Stuck in First Gear

April 4, 2009
50 Views

porscheBig investments were made in recent years in IT.  IBM, Oracle/Siebel and SAP lead the market and were successful not only with the multi-national enterprise companies but, also with mid-sized companies.  There are a lot of companies out there that have purchased application and data management/data warehouse solutions only to find themselves using a portion of what it could do.  It’s like driving a Porcshe in first gear.

There are some fundamental reasons for this, outside of the fact that companies may feel it is the fault of their sales execute selling them the wrong bill of goods.  IT will blame the business for not knowing what it wants.  The business will blame IT for not getting it.  Doesn’t really matter, there is plenty of blame to go around.  What matters is that now you have a solution that isn’t giving you the benefits that it really could and should be.

Maybe I’m a bit biased since I’m the data chick.  Well, more than a bit.  Regardless, I think that from a data management perspective, companies are failing.  The maniacal focus on process efficiency has drowned out the fact that process runs on data and feeds data.  This focus has put data in the back seat too long and n

porscheBig investments were made in recent years in IT.  IBM, Oracle/Siebel and SAP lead the market and were successful not only with the multi-national enterprise companies but, also with mid-sized companies.  There are a lot of companies out there that have purchased application and data management/data warehouse solutions only to find themselves using a portion of what it could do.  It’s like driving a Porcshe in first gear.

There are some fundamental reasons for this, outside of the fact that companies may feel it is the fault of their sales execute selling them the wrong bill of goods.  IT will blame the business for not knowing what it wants.  The business will blame IT for not getting it.  Doesn’t really matter, there is plenty of blame to go around.  What matters is that now you have a solution that isn’t giving you the benefits that it really could and should be.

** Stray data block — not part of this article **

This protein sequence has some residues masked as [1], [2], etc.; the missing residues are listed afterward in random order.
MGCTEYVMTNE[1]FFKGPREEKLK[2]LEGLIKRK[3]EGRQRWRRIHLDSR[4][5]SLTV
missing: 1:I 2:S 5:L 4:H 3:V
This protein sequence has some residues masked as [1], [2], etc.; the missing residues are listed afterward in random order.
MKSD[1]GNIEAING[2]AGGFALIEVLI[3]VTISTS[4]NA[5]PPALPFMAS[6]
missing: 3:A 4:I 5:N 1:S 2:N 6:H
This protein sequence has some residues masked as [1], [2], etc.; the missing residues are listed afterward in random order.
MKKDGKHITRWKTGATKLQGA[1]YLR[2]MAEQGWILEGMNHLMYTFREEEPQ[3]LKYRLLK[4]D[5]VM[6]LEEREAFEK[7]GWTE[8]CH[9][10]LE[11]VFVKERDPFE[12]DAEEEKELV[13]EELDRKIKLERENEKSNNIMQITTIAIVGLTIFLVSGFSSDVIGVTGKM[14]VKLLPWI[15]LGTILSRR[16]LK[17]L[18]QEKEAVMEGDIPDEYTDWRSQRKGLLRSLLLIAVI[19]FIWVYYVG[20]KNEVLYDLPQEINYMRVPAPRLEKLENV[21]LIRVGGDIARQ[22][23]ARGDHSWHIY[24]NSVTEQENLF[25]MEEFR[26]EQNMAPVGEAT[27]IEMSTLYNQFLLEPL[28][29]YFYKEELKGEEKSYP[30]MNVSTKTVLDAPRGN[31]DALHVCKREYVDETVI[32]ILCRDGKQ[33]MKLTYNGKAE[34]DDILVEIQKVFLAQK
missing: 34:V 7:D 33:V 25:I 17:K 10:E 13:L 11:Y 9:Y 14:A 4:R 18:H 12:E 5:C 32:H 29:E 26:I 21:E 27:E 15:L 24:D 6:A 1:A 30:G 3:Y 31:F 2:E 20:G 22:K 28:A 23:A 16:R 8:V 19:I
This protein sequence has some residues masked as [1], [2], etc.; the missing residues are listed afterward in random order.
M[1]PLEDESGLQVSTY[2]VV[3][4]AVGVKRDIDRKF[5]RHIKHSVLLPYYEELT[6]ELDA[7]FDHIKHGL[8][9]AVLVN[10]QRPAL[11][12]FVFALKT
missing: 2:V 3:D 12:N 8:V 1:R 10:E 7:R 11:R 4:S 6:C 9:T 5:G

Maybe I’m a bit biased since I’m the data chick.  Well, more than a bit.  Regardless, I think that from a data management perspective, companies are failing.  The maniacal focus on process efficiency has drowned out the fact that process runs on data and feeds data.  This focus has put data in the back seat too long and now when we need it to better understand our customers, our business, and make decisions, it is sorely lacking.  Our data lacks unity, structure, definition, and most of all purpose.  Companies simply cannot leverage their information except at very basic levels.  When things are good, this may be okay.  When things are bad, this is a real problem.

What makes this even more sad, is that companies are looking to spend more money on applications and data infrastructure to ‘fix’ the problem.  The promise of the new model and more sophisticated bells and whistles that will solve anything you throw at it is just marketing.  Until you can understand and control what you already have under your hood, getting something bigger, better, and shinier isn’t going to help anymore than it does now.  So, there was no ROI on existing purchases and there won’t be any ROI on new purchases.

There are two things companies need to do to make the investments in enterprise solutions worthwhile:

  • Clean-up the back-end data management practice so that it is fluid with business process and application usage.
  • Have a clear data management strategy for new applications that is fluid and scalable outside of application databases.

Your company may already be embarking on SOA or MDM projects.  But, have you looked at how these new practices will support applications outside of changing the oil?  Can the data drive process?

Today, applications are bogged down because data is treated as something to put in the trunk and horde.  Until data is thought of as fuel, you’re IT investments will stay in 1st gear and never get to 6th.  Now how fun is that?

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